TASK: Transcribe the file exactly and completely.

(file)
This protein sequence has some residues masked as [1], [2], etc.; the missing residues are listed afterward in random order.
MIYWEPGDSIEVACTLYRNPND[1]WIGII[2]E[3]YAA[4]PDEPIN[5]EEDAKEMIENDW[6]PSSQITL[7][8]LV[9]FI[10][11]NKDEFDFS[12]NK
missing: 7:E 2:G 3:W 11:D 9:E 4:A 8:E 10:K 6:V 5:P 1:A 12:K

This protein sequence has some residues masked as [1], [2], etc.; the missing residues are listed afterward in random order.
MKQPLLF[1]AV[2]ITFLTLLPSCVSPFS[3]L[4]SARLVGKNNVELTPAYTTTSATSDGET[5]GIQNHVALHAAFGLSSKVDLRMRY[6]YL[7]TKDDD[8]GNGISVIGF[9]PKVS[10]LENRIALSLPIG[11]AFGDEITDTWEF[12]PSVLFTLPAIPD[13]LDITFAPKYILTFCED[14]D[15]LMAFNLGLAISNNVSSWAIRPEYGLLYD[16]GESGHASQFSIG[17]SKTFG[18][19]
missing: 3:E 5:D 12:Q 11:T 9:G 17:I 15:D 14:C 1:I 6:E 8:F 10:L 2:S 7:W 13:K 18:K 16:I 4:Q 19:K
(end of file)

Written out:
This protein sequence has some residues masked as [1], [2], etc.; the missing residues are listed afterward in random order.
MIYWEPGDSIEVACTLYRNPND[1]WIGII[2]E[3]YAA[4]PDEPIN[5]EEDAKEMIENDW[6]PSSQITL[7][8]LV[9]FI[10][11]NKDEFDFS[12]NK
missing: 7:E 2:G 3:W 11:D 9:E 4:A 8:E 10:K 6:V 5:P 1:A 12:K

This protein sequence has some residues masked as [1], [2], etc.; the missing residues are listed afterward in random order.
MKQPLLF[1]AV[2]ITFLTLLPSCVSPFS[3]L[4]SARLVGKNNVELTPAYTTTSATSDGET[5]GIQNHVALHAAFGLSSKVDLRMRY[6]YL[7]TKDDD[8]GNGISVIGF[9]PKVS[10]LENRIALSLPIG[11]AFGDEITDTWEF[12]PSVLFTLPAIPD[13]LDITFAPKYILTFCED[14]D[15]LMAFNLGLAISNNVSSWAIRPEYGLLYD[16]GESGHASQFSIG[17]SKTFG[18][19]
missing: 3:E 5:D 12:Q 11:T 9:G 17:I 15:D 14:C 1:I 6:E 8:F 10:L 2:S 7:W 13:K 18:K 16:I 4:Q 19:K